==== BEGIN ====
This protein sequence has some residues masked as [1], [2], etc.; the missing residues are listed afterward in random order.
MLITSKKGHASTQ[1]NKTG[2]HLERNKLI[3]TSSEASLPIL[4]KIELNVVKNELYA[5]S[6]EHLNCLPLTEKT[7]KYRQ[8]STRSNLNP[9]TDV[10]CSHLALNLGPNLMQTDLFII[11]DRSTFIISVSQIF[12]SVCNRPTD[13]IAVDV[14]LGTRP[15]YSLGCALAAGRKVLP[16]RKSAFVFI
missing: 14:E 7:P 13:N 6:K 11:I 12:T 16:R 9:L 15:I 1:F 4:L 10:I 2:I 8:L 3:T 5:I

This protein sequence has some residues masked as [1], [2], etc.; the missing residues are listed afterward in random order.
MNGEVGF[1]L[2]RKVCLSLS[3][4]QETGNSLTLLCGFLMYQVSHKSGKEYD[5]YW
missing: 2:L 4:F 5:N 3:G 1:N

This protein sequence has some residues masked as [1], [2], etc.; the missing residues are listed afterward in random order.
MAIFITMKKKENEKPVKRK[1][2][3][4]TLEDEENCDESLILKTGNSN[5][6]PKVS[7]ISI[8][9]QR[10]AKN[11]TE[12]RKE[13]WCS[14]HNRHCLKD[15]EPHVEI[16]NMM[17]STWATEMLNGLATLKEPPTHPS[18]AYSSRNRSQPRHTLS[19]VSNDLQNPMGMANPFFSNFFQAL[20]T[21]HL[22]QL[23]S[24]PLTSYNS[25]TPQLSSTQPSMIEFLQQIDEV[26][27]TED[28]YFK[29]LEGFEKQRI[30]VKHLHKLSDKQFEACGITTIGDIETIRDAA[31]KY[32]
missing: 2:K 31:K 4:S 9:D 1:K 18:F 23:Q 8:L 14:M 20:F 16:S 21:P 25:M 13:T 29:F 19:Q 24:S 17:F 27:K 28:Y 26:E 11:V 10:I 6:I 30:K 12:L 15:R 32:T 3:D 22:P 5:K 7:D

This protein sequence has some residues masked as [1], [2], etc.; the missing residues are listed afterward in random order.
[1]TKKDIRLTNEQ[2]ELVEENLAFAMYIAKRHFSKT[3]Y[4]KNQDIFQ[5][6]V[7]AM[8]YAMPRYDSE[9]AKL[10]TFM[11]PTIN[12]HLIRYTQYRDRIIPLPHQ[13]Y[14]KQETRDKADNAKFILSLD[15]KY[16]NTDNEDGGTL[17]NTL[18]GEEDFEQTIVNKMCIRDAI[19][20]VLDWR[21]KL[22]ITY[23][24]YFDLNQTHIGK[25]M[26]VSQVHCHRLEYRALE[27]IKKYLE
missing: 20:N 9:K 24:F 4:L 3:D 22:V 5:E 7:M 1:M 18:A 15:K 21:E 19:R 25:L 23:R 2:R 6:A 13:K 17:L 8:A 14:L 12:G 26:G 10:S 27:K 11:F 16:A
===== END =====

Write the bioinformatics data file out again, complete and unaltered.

This protein sequence has some residues masked as [1], [2], etc.; the missing residues are listed afterward in random order.
MLITSKKGHASTQ[1]NKTG[2]HLERNKLI[3]TSSEASLPIL[4]KIELNVVKNELYA[5]S[6]EHLNCLPLTEKT[7]KYRQ[8]STRSNLNP[9]TDV[10]CSHLALNLGPNLMQTDLFII[11]DRSTFIISVSQIF[12]SVCNRPTD[13]IAVDV[14]LGTRP[15]YSLGCALAAGRKVLP[16]RKSAFVFI
missing: 14:E 7:P 13:N 6:K 11:I 12:T 16:R 9:L 15:I 1:F 4:L 10:I 2:I 8:L 3:T 5:I

This protein sequence has some residues masked as [1], [2], etc.; the missing residues are listed afterward in random order.
MNGEVGF[1]L[2]RKVCLSLS[3][4]QETGNSLTLLCGFLMYQVSHKSGKEYD[5]YW
missing: 2:L 4:F 5:N 3:G 1:N

This protein sequence has some residues masked as [1], [2], etc.; the missing residues are listed afterward in random order.
MAIFITMKKKENEKPVKRK[1][2][3][4]TLEDEENCDESLILKTGNSN[5][6]PKVS[7]ISI[8][9]QR[10]AKN[11]TE[12]RKE[13]WCS[14]HNRHCLKD[15]EPHVEI[16]NMM[17]STWATEMLNGLATLKEPPTHPS[18]AYSSRNRSQPRHTLS[19]VSNDLQNPMGMANPFFSNFFQAL[20]T[21]HL[22]QL[23]S[24]PLTSYNS[25]TPQLSSTQPSMIEFLQQIDEV[26][27]TED[28]YFK[29]LEGFEKQRI[30]VKHLHKLSDKQFEACGITTIGDIETIRDAA[31]KY[32]
missing: 2:K 31:K 4:S 9:D 1:K 18:F 23:Q 8:L 14:M 20:F 16:S 21:P 25:M 13:T 29:F 19:Q 24:S 17:F 27:K 28:Y 26:E 11:V 10:I 6:I 30:K 12:L 15:R 32:T 3:D 22:P 5:K 7:D

This protein sequence has some residues masked as [1], [2], etc.; the missing residues are listed afterward in random order.
[1]TKKDIRLTNEQ[2]ELVEENLAFAMYIAKRHFSKT[3]Y[4]KNQDIFQ[5][6]V[7]AM[8]YAMPRYDSE[9]AKL[10]TFM[11]PTIN[12]HLIRYTQYRDRIIPLPHQ[13]Y[14]KQETRDKADNAKFILSLD[15]KY[16]NTDNEDGGTL[17]NTL[18]GEEDFEQTIVNKMCIRDAI[19][20]VLDWR[21]KL[22]ITY[23][24]YFDLNQTHIGK[25]M[26]VSQVHCHRLEYRALE[27]IKKYLE
missing: 20:N 9:K 24:F 4:L 3:D 22:V 5:E 7:M 1:M 18:A 15:K 21:E 19:R 25:L 23:R 2:R 6:A 13:K 17:L 8:A 14:L 12:G 26:G 10:S 27:K 11:F 16:A